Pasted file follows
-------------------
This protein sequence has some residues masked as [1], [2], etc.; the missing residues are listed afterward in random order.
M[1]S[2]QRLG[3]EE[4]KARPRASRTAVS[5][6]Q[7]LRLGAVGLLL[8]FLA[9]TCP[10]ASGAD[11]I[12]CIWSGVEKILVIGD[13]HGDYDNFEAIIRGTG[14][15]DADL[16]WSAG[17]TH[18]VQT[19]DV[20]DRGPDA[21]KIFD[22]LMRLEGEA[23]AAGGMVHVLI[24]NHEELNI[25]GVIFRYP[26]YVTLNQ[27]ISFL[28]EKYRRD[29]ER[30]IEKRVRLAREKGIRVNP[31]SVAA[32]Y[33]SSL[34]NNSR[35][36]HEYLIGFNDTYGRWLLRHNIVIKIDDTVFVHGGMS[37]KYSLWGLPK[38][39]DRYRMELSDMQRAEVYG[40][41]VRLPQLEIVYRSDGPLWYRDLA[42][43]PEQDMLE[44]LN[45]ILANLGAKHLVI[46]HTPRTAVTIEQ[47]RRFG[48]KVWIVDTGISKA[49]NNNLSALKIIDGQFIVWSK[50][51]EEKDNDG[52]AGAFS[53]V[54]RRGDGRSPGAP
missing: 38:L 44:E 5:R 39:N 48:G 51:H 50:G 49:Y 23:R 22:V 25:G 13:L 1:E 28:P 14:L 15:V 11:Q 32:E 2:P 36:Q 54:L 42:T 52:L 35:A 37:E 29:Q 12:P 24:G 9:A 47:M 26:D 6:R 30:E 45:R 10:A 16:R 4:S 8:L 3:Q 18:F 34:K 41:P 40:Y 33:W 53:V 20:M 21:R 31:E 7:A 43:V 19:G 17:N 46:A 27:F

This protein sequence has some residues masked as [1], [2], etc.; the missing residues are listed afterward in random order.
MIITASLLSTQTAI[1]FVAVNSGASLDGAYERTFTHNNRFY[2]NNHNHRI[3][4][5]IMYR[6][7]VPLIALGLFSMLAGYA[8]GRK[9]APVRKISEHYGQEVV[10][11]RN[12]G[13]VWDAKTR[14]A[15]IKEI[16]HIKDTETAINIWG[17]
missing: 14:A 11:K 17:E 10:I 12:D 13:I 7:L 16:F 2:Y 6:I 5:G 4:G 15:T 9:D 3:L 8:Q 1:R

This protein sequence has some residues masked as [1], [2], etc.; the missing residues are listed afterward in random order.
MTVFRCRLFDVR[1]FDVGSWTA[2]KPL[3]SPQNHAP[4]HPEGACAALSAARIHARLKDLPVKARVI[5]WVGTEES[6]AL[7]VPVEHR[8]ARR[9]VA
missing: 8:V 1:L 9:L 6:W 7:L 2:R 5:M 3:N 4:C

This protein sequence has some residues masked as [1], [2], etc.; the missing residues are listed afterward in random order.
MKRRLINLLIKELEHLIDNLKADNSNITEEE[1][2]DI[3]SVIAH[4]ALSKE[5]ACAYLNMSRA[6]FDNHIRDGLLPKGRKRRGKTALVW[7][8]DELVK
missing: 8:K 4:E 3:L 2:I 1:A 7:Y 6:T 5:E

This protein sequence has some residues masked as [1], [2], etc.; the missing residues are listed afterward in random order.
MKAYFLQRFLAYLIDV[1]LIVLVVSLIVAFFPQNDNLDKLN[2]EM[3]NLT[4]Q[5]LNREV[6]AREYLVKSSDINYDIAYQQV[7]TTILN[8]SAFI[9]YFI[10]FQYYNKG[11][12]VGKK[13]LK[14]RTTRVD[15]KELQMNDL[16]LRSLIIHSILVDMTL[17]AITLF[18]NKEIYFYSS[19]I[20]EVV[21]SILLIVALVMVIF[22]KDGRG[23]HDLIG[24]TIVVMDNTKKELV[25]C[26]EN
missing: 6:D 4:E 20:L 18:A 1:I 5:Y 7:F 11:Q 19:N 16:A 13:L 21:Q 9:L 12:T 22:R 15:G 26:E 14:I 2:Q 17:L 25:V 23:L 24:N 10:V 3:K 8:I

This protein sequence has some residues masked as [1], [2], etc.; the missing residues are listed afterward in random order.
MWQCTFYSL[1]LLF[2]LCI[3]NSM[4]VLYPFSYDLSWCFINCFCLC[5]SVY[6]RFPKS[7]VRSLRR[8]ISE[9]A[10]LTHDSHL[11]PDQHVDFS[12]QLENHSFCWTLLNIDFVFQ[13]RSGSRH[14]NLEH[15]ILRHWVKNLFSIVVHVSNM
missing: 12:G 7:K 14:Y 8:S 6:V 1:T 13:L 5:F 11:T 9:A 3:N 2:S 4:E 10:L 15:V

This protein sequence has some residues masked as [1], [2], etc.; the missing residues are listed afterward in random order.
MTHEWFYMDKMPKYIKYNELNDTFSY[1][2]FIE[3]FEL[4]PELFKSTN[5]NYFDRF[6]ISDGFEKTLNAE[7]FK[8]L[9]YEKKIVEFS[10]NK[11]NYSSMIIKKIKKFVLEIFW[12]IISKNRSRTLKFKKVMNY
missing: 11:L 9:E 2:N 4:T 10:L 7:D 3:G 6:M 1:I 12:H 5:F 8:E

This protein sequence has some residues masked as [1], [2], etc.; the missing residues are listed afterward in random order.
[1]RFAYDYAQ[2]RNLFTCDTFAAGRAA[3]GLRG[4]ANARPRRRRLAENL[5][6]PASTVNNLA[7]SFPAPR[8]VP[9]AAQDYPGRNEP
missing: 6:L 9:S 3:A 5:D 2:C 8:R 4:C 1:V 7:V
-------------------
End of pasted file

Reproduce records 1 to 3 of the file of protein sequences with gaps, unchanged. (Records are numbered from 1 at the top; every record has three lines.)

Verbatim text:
This protein sequence has some residues masked as [1], [2], etc.; the missing residues are listed afterward in random order.
M[1]S[2]QRLG[3]EE[4]KARPRASRTAVS[5][6]Q[7]LRLGAVGLLL[8]FLA[9]TCP[10]ASGAD[11]I[12]CIWSGVEKILVIGD[13]HGDYDNFEAIIRGTG[14][15]DADL[16]WSAG[17]TH[18]VQT[19]DV[20]DRGPDA[21]KIFD[22]LMRLEGEA[23]AAGGMVHVLI[24]NHEELNI[25]GVIFRYP[26]YVTLNQ[27]ISFL[28]EKYRRD[29]ER[30]IEKRVRLAREKGIRVNP[31]SVAA[32]Y[33]SSL[34]NNSR[35][36]HEYLIGFNDTYGRWLLRHNIVIKIDDTVFVHGGMS[37]KYSLWGLPK[38][39]DRYRMELSDMQRAEVYG[40][41]VRLPQLEIVYRSDGPLWYRDLA[42][43]PEQDMLE[44]LN[45]ILANLGAKHLVI[46]HTPRTAVTIEQ[47]RRFG[48]KVWIVDTGISKA[49]NNNLSALKIIDGQFIVWSK[50][51]EEKDNDG[52]AGAFS[53]V[54]RRGDGRSPGAP
missing: 38:L 44:E 5:R 39:N 48:G 51:H 50:G 49:Y 23:R 22:V 25:G 13:L 1:E 28:P 14:L 15:V 11:Q 32:E 2:P 36:Q 54:L 42:T 52:L 35:A 37:E 29:Q 12:P 24:G 9:A 47:M 26:D 6:R 30:E 45:R 10:A 16:R 4:S 8:L 3:Q 18:F 34:K 41:P 40:Y 33:W 53:V 20:M 21:R 31:E 7:A 43:V 19:G 17:N 46:A 27:F

This protein sequence has some residues masked as [1], [2], etc.; the missing residues are listed afterward in random order.
MIITASLLSTQTAI[1]FVAVNSGASLDGAYERTFTHNNRFY[2]NNHNHRI[3][4][5]IMYR[6][7]VPLIALGLFSMLAGYA[8]GRK[9]APVRKISEHYGQEVV[10][11]RN[12]G[13]VWDAKTR[14]A[15]IKEI[16]HIKDTETAINIWG[17]
missing: 14:A 11:K 17:E 10:I 12:D 13:I 7:L 16:F 2:Y 6:I 5:G 4:G 15:T 9:D 3:L 8:Q 1:R

This protein sequence has some residues masked as [1], [2], etc.; the missing residues are listed afterward in random order.
MTVFRCRLFDVR[1]FDVGSWTA[2]KPL[3]SPQNHAP[4]HPEGACAALSAARIHARLKDLPVKARVI[5]WVGTEES[6]AL[7]VPVEHR[8]ARR[9]VA
missing: 8:V 1:L 9:L 6:W 7:L 2:R 5:M 3:N 4:C